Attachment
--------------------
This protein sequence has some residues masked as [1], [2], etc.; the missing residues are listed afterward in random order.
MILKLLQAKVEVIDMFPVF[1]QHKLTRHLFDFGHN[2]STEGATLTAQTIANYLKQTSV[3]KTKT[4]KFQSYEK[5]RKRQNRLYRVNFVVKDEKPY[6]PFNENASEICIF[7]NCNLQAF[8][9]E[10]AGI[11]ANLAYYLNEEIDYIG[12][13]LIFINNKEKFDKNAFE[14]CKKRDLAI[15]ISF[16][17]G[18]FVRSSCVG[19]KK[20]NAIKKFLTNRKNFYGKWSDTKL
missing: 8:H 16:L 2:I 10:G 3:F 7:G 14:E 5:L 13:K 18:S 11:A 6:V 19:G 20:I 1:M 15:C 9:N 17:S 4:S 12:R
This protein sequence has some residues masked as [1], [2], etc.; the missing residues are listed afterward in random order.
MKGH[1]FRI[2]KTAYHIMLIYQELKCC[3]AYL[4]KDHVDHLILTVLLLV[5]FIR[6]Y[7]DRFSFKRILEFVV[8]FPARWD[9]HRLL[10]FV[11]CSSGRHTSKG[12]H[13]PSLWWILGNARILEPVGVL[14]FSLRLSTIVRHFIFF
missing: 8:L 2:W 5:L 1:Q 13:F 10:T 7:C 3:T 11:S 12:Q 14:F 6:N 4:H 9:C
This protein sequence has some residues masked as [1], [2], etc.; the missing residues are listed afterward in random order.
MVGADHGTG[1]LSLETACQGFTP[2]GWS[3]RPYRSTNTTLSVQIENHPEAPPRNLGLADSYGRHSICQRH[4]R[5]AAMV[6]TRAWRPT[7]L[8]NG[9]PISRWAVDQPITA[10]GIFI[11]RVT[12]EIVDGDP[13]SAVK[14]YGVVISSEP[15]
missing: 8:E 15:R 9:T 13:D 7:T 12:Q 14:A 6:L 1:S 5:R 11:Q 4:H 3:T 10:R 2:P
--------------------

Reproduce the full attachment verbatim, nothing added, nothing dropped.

This protein sequence has some residues masked as [1], [2], etc.; the missing residues are listed afterward in random order.
MILKLLQAKVEVIDMFPVF[1]QHKLTRHLFDFGHN[2]STEGATLTAQTIANYLKQTSV[3]KTKT[4]KFQSYEK[5]RKRQNRLYRVNFVVKDEKPY[6]PFNENASEICIF[7]NCNLQAF[8][9]E[10]AGI[11]ANLAYYLNEEIDYIG[12][13]LIFINNKEKFDKNAFE[14]CKKRDLAI[15]ISF[16][17]G[18]FVRSSCVG[19]KK[20]NAIKKFLTNRKNFYGKWSDTKL
missing: 8:H 16:L 2:I 10:G 3:F 7:G 14:E 5:L 13:K 18:S 11:A 6:V 19:G 20:I 1:M 15:C 9:N 17:S 4:S 12:R
This protein sequence has some residues masked as [1], [2], etc.; the missing residues are listed afterward in random order.
MKGH[1]FRI[2]KTAYHIMLIYQELKCC[3]AYL[4]KDHVDHLILTVLLLV[5]FIR[6]Y[7]DRFSFKRILEFVV[8]FPARWD[9]HRLL[10]FV[11]CSSGRHTSKG[12]H[13]PSLWWILGNARILEPVGVL[14]FSLRLSTIVRHFIFF
missing: 8:L 2:W 5:L 1:Q 13:F 10:T 7:C 3:T 11:S 12:Q 14:F 6:N 4:H 9:C
This protein sequence has some residues masked as [1], [2], etc.; the missing residues are listed afterward in random order.
MVGADHGTG[1]LSLETACQGFTP[2]GWS[3]RPYRSTNTTLSVQIENHPEAPPRNLGLADSYGRHSICQRH[4]R[5]AAMV[6]TRAWRPT[7]L[8]NG[9]PISRWAVDQPITA[10]GIFI[11]RVT[12]EIVDGDP[13]SAVK[14]YGVVISSEP[15]
missing: 8:E 15:R 9:T 13:D 7:T 12:Q 14:A 6:L 1:S 5:R 11:Q 4:H 3:T 10:R 2:P